My email address, to be put in the slot that asks for it, is writestf at me.com
And then be sure to check the box to the right that says “Please send an acknowledgement to the individual or organization to whom I am dedicating my donation.” If you don’t want me to make your name public, I won’t. And I will never post the amount of the donation. But I need to able to tabulate and showcase the donations total (see the thermometer, to your right; donations have been great but there’s still a way to go to reach the goal of $5,000 by the end of the year).
I thank you. And so do the sweet oldsters who are getting a second chance for love and a great sendoff, maybe not as splashy as the one Frankie had, but beautiful nevertheless.
11 thoughts on “The Faces of Frankie’s Fund: Pups Helped by Grey Muzzle Grantees”
Uh, is that email correct?
The at = @ and the spaces get closed up. It’s a pretty common convention to prevent people from just clicking and emailing me directly — sorry if it’s confusing here, though. You’re not the first to question it. I’ve been trying to think of a way around that.
Oh, how I wish I could foster a senior Golden Retriever! But we already have our hands full with our own 2 seniors and the little “demon dog”, Ducky — and our houseful, too.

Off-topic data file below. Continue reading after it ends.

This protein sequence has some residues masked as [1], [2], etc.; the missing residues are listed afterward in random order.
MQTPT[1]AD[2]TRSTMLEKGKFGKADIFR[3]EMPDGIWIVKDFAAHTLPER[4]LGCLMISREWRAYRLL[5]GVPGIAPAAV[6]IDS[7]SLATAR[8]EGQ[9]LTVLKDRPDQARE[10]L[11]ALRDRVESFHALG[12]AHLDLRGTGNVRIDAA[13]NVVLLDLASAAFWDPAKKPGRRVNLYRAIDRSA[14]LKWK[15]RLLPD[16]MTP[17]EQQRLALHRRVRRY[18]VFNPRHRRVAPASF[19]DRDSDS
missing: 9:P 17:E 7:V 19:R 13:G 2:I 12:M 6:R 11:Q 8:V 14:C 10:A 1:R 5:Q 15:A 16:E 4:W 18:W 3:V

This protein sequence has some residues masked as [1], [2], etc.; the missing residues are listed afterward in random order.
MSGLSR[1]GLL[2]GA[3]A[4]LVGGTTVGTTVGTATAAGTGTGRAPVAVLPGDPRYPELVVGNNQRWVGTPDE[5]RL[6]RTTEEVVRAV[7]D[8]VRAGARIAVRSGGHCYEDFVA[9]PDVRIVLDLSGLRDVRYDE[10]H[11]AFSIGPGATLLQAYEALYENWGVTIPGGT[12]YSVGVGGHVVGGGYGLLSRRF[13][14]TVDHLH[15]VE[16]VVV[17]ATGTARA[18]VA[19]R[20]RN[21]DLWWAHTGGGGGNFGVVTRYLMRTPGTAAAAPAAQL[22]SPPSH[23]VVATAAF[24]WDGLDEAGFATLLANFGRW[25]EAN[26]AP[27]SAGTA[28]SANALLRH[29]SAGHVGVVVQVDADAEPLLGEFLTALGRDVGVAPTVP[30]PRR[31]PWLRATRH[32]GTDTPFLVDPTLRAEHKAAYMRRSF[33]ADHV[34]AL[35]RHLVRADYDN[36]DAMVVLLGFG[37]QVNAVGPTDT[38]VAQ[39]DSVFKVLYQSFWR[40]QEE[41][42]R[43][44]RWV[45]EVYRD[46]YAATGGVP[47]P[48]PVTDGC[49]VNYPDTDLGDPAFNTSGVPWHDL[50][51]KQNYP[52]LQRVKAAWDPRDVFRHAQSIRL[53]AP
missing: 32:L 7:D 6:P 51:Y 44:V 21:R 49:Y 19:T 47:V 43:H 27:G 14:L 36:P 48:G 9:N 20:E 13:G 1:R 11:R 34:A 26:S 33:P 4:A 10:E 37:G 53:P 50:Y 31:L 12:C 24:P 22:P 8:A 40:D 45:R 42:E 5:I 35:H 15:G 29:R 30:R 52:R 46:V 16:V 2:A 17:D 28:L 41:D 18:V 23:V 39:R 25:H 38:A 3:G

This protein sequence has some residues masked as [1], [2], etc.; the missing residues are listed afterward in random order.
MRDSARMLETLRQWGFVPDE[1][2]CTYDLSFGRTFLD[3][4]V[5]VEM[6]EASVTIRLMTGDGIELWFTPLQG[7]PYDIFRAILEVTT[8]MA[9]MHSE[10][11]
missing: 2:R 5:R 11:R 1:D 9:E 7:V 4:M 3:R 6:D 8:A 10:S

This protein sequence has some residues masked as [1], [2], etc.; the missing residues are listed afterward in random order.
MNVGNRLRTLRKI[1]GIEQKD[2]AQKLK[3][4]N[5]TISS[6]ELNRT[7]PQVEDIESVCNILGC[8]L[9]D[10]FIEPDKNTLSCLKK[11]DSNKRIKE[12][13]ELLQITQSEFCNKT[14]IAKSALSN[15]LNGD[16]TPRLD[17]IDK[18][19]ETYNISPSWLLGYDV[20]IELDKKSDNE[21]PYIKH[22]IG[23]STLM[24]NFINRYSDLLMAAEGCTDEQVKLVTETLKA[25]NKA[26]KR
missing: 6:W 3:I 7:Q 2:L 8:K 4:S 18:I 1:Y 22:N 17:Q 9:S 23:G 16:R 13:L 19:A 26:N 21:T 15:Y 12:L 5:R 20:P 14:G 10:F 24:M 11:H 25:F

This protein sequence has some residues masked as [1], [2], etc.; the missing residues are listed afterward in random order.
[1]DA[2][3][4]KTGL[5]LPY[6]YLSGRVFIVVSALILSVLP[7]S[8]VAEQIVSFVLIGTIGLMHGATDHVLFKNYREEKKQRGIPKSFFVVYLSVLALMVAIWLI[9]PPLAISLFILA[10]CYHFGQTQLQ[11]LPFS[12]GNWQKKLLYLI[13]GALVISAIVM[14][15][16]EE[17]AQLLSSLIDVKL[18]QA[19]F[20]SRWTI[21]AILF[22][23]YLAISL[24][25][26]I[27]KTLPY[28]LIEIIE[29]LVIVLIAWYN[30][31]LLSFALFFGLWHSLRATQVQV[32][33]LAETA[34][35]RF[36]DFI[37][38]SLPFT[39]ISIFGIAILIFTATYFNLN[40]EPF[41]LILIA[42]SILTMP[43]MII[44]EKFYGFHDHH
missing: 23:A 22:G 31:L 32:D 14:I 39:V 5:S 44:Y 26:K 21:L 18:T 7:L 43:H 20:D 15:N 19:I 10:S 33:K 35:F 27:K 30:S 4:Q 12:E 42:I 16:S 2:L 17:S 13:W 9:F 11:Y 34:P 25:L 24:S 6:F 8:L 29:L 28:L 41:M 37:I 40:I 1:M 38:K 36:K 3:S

Well, that’s what your donation to Frankie’s Fund was for — people who are in a good position to do this type of caretaking. When the time comes and you’re up for it, then that’s always an option. Sadly, there are always a lot of seniors of all breeds who need loving care.
Wow! This is great thing you are doing–helping the dogs, of course, but also raising awareness, mine for example, that, of course (duh!) dogs just like people deserve to have a good life and a good death which, after all, is part of life. What a wonderful mitzvah to adopt or foster a dog just in order to help them exit this life peacefully, pain free, comfortable, and cared for. Wow! Absolutely, totally Wow! I’m heading back to Grey Muzzle. I want you to reach your goal!
Wow back — that is SO nice on all counts, Deborah, i.e., that I raised awareness of the issue and that you’re donating again. I so appreciate it.
I really like the seniors, have two in “hospice” care now. No fosters (the two foster homes I had each adopted their fosters this year) but all here in an open pack in my home – 16 currently, all ages, sizes, genders, but mostly hounds. I love Frankie’s Fund and will be donating (( promise!).
Oh, Roberta, only if you can afford to! I was thinking that you should apply for a grant to Grey Muzzle to help get financing for the many seniors you care for in hospice.
I just received a lovely, hand written thank you note from a Grey Muzzle board member. So thoughtful.
Oh, how nice — I’m very glad to hear that!
We recently had to put down our Irish Wolfhound mix, Hobo. He too had gotetn old, had cataracs in both eyes, and seldom went out except to do his business. One morning he just couldn’t stand up, so we knew it was time. But he was a good dog, and we were lucky he came to live with us. I felt better knowing he was around guarding my wife when I was gone for months at a time.